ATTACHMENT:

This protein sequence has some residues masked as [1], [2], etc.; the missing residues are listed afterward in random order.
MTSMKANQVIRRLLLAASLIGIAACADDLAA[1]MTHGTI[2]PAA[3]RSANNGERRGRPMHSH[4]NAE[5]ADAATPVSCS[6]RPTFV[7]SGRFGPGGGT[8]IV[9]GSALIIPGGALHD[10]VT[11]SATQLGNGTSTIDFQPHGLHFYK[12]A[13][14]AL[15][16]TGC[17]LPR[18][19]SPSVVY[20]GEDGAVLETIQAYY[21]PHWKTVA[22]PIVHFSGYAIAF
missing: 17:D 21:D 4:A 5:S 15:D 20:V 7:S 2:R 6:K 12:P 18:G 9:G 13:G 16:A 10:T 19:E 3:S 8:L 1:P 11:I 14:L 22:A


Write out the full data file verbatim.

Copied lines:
This protein sequence has some residues masked as [1], [2], etc.; the missing residues are listed afterward in random order.
MTSMKANQVIRRLLLAASLIGIAACADDLAA[1]MTHGTI[2]PAA[3]RSANNGERRGRPMHSH[4]NAE[5]ADAATPVSCS[6]RPTFV[7]SGRFGPGGGT[8]IV[9]GSALIIPGGALHD[10]VT[11]SATQLGNGTSTIDFQPHGLHFYK[12]A[13][14]AL[15][16]TGC[17]LPR[18][19]SPSVVY[20]GEDGAVLETIQAYY[21]PHWKTVA[22]PIVHFSGYAIAF
missing: 17:D 21:D 4:A 5:S 15:D 20:V 7:S 2:R 6:K 12:P 18:G 9:G 13:G 16:A 10:T 19:E 3:S 8:L 1:P 11:I 14:L 22:A